Moderator Bob Schieffer's stance: The moderators of the first three debates — one vice presidential, two presidential — have emerged from the festivities as a story line in their own rights, and generally not in a good way. Given that, the final moderator, CBS veteran newsman Bob Schieffer, steps into something of a snake pit. How will Schieffer navigate the likelihood that both candidates will ignore (or at least stretch) the rules of engagement and repeatedly insist that the other guy isn't telling the truth? Interrupt? Tell them to stop speaking? Use humor? Cut off their mics? (Okay, that last one won't happen — but wouldn't it be great if it did?) Schieffer is a pro's pro, but the task he is faced with is close to impossible.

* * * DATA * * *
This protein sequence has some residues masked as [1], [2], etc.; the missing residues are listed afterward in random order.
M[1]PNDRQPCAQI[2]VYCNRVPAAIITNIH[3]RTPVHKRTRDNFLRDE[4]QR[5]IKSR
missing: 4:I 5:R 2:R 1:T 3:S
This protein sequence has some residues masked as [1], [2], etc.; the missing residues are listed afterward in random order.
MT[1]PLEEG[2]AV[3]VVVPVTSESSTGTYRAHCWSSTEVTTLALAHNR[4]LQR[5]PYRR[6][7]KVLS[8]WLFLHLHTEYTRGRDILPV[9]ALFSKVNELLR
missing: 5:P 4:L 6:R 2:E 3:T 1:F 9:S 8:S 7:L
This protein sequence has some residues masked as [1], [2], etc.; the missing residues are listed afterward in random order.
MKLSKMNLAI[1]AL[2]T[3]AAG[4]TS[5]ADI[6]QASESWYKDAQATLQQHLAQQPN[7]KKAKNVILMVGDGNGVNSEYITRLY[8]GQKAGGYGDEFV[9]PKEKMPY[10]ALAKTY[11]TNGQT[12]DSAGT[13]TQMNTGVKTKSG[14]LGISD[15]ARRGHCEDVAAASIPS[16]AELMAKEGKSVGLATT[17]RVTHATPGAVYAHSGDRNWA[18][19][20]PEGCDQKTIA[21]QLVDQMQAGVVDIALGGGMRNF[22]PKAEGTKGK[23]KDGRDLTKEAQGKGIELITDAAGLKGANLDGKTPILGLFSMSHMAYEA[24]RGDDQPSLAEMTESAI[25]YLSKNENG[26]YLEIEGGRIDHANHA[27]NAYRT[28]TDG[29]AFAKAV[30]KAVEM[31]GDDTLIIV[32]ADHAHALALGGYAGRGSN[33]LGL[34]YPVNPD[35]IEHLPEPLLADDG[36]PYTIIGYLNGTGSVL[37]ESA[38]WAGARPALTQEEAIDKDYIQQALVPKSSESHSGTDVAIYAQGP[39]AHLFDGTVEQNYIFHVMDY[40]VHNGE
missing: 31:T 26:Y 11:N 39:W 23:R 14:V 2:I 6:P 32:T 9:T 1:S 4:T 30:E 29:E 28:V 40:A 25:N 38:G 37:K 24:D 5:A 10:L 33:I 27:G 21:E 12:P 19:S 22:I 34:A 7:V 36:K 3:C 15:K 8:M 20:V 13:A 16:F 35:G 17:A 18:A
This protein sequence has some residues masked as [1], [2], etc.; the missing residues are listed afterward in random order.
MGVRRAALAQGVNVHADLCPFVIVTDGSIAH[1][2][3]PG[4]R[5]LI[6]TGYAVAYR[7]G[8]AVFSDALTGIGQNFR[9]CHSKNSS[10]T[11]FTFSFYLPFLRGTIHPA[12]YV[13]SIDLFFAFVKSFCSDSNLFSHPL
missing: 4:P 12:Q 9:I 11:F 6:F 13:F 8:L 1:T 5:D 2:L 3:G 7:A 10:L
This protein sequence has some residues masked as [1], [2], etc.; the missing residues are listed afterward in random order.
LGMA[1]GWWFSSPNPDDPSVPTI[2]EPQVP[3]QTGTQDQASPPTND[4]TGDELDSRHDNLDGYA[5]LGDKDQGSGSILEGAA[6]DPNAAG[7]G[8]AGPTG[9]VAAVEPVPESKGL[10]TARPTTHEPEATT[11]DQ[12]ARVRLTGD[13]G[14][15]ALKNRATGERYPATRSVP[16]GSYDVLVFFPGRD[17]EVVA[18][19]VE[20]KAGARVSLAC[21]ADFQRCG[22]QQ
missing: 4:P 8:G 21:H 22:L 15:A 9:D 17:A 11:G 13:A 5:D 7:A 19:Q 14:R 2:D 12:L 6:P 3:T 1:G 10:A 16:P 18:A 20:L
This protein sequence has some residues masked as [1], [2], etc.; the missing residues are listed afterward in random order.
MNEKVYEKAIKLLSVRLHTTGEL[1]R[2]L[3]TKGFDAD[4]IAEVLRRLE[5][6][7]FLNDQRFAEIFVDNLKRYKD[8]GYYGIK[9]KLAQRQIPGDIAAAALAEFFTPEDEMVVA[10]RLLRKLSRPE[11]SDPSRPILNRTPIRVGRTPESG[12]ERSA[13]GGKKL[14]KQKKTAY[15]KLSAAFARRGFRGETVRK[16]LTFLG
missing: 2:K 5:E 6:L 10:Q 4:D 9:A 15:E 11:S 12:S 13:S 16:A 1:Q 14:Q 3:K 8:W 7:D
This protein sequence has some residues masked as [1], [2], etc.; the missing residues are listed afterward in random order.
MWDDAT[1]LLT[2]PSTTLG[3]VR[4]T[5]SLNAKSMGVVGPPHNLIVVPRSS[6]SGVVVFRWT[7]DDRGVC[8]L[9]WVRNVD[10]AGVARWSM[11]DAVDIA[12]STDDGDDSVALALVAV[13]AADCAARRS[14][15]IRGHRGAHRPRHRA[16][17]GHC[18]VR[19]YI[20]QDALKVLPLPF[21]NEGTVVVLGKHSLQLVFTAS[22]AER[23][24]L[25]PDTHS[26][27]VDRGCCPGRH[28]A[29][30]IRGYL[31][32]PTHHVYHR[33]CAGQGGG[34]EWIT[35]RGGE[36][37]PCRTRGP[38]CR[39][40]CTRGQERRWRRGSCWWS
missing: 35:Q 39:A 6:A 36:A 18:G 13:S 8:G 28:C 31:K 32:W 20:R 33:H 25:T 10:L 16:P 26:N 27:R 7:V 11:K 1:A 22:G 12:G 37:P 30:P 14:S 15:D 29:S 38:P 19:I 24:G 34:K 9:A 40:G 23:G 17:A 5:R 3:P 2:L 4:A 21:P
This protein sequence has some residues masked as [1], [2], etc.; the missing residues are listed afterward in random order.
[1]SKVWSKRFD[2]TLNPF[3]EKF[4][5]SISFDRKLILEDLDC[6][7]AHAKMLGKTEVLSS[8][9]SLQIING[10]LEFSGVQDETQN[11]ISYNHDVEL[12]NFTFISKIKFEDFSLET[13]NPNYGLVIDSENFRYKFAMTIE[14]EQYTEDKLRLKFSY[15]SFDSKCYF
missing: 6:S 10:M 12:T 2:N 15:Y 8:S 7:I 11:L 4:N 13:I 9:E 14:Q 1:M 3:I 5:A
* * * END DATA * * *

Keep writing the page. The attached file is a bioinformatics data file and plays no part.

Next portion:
The vision thing: We've made no secret of our belief that the election won't be decided by matters of foreign policy — not even an issue as hot as Benghazi is at the moment. That said, people want and expect that a candidate has the knowledge and vision to represent the United States on the world stage — and Romney continues to struggle to convince voters that he does. Need evidence? The latest Washington Post-ABC News national poll gave Obama a 10-point lead on which candidate registered voters trusted more to handle international affairs. (The gap was seven points among likely voters.) Although Romney has made up some of that deficit over the past few months — he trailed Obama by 17 points among registered voters on that world-leader issue in February — he has not been able to narrow it nearly as much as most neutral observers expected he would. Monday's debate is Romney's best chance to close that gap; one of the announced topics is "America's role in the world."